Xinjiang death toll soars

Authorities raise the death toll from the ethnic breakdown to 184.

    The situation in Urumqi is still tense, with thousands of troops and police deployed throughout the city [AFP]

    Xinhua said the other dead person from the violence that erupted last weekend was from the Hui Muslim ethnic group which is culturally akin to Han Chinese.

    The riots kicked off on July 5 when demonstrations in Xinjiang's capital Urumqi by Uighurs protesting against an attack on Uighur workers in southern China turned deadly after police moved in. Shops and vehicles were burned.

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    The situation in Urumqi is still tense, with thousands of troops and police deployed throughout the city.

    Thousands of Chinese troops using armoured cars and helicopters have been patrolling the city in a sweeping crackdown aimed at preventing further clashes between the Uighur and Han Chinese communities.

    According to New-York based Human Rights Watch the government had deployed some 20,000 troops in Urumqi since the riots.

    A brief demonstration broke out on Friday, the main Muslim day of prayer, after some mosques were opened briefly.

    'Violent crime'

    Hu Jintao, the Chinese president, described the riots as a "serious violent crime elaborately planned and organised by 'three forces' at home and abroad", in reference to what China's government calls religious extremists, separatists and terrorists who they say menace Xinjiang.

    Speaking at a Communist party conference, he said that officials and ordinary people "should cherish the great atmosphere of all the minorities working, preparing and developing together".

    In depth


     
    Q&A: China's restive Uighurs
     Xinjiang: China's 'other Tibet'
     Silk Road city 'under threat'
     Muslim states 'silent' on Uighurs
     Uighurs blame 'ethnic hatred'

    Videos:
     
    China's 'Go West' policy
     Fear on Urumqi's streets
     Xinjiang under martial law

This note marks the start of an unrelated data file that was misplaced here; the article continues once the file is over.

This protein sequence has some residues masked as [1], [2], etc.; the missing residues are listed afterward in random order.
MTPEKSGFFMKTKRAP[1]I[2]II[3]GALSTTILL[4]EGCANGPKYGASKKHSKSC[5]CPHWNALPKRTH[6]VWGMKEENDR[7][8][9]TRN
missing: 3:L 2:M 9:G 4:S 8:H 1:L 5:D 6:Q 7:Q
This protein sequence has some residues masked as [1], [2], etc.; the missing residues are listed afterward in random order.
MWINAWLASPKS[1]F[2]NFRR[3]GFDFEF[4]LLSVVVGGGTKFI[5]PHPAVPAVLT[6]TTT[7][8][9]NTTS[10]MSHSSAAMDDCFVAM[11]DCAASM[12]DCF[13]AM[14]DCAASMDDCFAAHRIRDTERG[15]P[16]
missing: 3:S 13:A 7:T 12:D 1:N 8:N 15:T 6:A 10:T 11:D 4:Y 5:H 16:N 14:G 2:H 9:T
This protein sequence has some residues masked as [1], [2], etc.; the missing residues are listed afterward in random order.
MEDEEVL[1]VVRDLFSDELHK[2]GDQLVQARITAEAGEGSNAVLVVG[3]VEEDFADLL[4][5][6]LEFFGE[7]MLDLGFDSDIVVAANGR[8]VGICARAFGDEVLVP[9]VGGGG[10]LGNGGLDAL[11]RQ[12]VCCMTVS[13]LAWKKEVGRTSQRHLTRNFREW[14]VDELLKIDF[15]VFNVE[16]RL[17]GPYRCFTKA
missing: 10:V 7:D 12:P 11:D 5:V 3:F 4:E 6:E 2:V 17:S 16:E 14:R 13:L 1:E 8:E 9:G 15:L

China's changing approach to reporting Xinjiang
     Uighur leader speaks out
     Exiled Uighur denies stirring unrest
     Uighur culture under threat

    "We should bear this in mind that the Han people cannot be separated from minorities, and minorities cannot be separated from the Han people, and minorities are inseparable from each other either," Hu was quoted as saying in the local media.

    Xinjiang has long been a hotbed of ethnic tension, fostered by a growing economic gap between Uighurs and the Han Chinese, government curbs on religion and culture, as well as a massive influx of Han migrants who are now the majority in Urumqi.

    On Tuesday, thousands of Han Chinese, vowing vengeance, attacked Uighur neighbourhoods, with many residents saying that people were killed.

    Xinhua did not specify if any of the dead were killed in Tuesday's clashes.

    Activists say the clashes started when armed police moved in to break up a peaceful demonstration called after two Uighur workers at a toy factory in southern China were killed in a clash with Han Chinese staff late last month.

    Xinjiang, a vast desert territory that borders Russia, Mongolia, Kazakhstan, Kyrgyzstan, Tajikistan, Afghanistan, Pakistan and India, has abundant oil reserves and is the country's largest natural gas-producing region.

    SOURCE: Agencies


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